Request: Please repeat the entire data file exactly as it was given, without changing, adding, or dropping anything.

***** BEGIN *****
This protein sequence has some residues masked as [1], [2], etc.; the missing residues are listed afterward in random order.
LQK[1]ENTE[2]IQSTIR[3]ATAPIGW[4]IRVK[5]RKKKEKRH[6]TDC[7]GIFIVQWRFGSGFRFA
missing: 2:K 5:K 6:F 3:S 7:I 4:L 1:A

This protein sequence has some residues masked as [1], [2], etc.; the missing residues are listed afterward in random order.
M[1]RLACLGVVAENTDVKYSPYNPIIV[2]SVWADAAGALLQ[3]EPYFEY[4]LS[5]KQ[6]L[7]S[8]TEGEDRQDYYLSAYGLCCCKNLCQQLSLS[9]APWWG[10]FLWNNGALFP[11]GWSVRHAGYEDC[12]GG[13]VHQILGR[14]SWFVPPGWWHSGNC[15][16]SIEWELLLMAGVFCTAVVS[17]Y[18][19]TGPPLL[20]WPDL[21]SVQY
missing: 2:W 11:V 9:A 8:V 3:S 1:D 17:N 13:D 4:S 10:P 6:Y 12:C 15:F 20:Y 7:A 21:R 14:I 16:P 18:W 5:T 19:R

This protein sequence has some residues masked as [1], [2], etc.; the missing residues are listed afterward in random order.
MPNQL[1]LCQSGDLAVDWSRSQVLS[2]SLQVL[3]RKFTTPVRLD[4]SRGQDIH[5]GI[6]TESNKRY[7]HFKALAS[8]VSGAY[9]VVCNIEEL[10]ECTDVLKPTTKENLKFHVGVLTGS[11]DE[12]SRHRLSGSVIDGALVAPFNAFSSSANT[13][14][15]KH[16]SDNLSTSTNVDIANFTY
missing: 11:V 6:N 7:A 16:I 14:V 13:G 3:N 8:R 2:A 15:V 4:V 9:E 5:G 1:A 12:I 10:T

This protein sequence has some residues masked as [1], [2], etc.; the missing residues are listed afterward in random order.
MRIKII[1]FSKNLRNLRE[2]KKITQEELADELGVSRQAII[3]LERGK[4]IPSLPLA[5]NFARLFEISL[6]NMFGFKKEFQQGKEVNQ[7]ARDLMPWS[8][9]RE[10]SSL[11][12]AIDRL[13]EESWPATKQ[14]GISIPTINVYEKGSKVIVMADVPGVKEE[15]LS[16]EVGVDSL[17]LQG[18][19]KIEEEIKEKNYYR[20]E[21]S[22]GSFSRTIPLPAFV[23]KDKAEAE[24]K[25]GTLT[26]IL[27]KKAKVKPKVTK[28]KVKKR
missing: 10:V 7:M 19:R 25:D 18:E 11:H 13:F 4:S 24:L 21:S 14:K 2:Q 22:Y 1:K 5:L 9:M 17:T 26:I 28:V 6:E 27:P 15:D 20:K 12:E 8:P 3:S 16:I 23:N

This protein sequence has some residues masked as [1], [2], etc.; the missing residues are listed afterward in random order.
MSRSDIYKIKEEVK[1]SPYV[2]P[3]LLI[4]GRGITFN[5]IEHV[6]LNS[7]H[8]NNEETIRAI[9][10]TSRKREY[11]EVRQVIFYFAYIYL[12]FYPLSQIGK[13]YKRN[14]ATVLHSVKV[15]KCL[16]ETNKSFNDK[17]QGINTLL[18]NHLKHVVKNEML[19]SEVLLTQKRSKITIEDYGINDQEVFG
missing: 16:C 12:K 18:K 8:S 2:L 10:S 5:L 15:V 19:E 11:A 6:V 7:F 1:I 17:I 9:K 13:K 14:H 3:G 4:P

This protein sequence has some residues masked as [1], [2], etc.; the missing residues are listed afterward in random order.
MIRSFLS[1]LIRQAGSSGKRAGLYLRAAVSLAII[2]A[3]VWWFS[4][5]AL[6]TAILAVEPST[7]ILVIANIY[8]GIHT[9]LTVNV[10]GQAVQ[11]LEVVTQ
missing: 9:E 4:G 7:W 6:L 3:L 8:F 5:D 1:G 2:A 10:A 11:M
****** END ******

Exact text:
This protein sequence has some residues masked as [1], [2], etc.; the missing residues are listed afterward in random order.
LQK[1]ENTE[2]IQSTIR[3]ATAPIGW[4]IRVK[5]RKKKEKRH[6]TDC[7]GIFIVQWRFGSGFRFA
missing: 2:K 5:K 6:F 3:S 7:I 4:L 1:A

This protein sequence has some residues masked as [1], [2], etc.; the missing residues are listed afterward in random order.
M[1]RLACLGVVAENTDVKYSPYNPIIV[2]SVWADAAGALLQ[3]EPYFEY[4]LS[5]KQ[6]L[7]S[8]TEGEDRQDYYLSAYGLCCCKNLCQQLSLS[9]APWWG[10]FLWNNGALFP[11]GWSVRHAGYEDC[12]GG[13]VHQILGR[14]SWFVPPGWWHSGNC[15][16]SIEWELLLMAGVFCTAVVS[17]Y[18][19]TGPPLL[20]WPDL[21]SVQY
missing: 2:W 11:V 9:A 8:V 3:S 1:D 17:N 13:D 4:S 10:P 6:Y 12:C 15:F 20:Y 7:A 21:R 14:I 16:P 18:W 5:T 19:R

This protein sequence has some residues masked as [1], [2], etc.; the missing residues are listed afterward in random order.
MPNQL[1]LCQSGDLAVDWSRSQVLS[2]SLQVL[3]RKFTTPVRLD[4]SRGQDIH[5]GI[6]TESNKRY[7]HFKALAS[8]VSGAY[9]VVCNIEEL[10]ECTDVLKPTTKENLKFHVGVLTGS[11]DE[12]SRHRLSGSVIDGALVAPFNAFSSSANT[13][14][15]KH[16]SDNLSTSTNVDIANFTY
missing: 11:V 6:N 7:A 16:I 14:V 13:G 3:N 8:R 2:A 15:V 4:V 9:E 5:G 1:A 12:I 10:T

This protein sequence has some residues masked as [1], [2], etc.; the missing residues are listed afterward in random order.
MRIKII[1]FSKNLRNLRE[2]KKITQEELADELGVSRQAII[3]LERGK[4]IPSLPLA[5]NFARLFEISL[6]NMFGFKKEFQQGKEVNQ[7]ARDLMPWS[8][9]RE[10]SSL[11][12]AIDRL[13]EESWPATKQ[14]GISIPTINVYEKGSKVIVMADVPGVKEE[15]LS[16]EVGVDSL[17]LQG[18][19]KIEEEIKEKNYYR[20]E[21]S[22]GSFSRTIPLPAFV[23]KDKAEAE[24]K[25]GTLT[26]IL[27]KKAKVKPKVTK[28]KVKKR
missing: 10:V 7:M 19:R 25:D 18:E 11:H 13:F 4:S 24:L 21:S 14:K 2:Q 22:Y 1:K 5:L 9:M 17:T 26:I 28:V 6:E 27:P 15:D 20:K 12:E 8:P 3:S 16:I 23:N

This protein sequence has some residues masked as [1], [2], etc.; the missing residues are listed afterward in random order.
MSRSDIYKIKEEVK[1]SPYV[2]P[3]LLI[4]GRGITFN[5]IEHV[6]LNS[7]H[8]NNEETIRAI[9][10]TSRKREY[11]EVRQVIFYFAYIYL[12]FYPLSQIGK[13]YKRN[14]ATVLHSVKV[15]KCL[16]ETNKSFNDK[17]QGINTLL[18]NHLKHVVKNEML[19]SEVLLTQKRSKITIEDYGINDQEVFG
missing: 16:C 12:K 18:K 8:S 2:L 10:S 5:L 15:V 19:E 11:A 6:V 7:F 1:I 17:I 9:K 13:K 14:H 3:G 4:P

This protein sequence has some residues masked as [1], [2], etc.; the missing residues are listed afterward in random order.
MIRSFLS[1]LIRQAGSSGKRAGLYLRAAVSLAII[2]A[3]VWWFS[4][5]AL[6]TAILAVEPST[7]ILVIANIY[8]GIHT[9]LTVNV[10]GQAVQ[11]LEVVTQ
missing: 9:E 4:G 7:W 6:L 3:L 8:F 5:D 1:G 2:A 10:A 11:M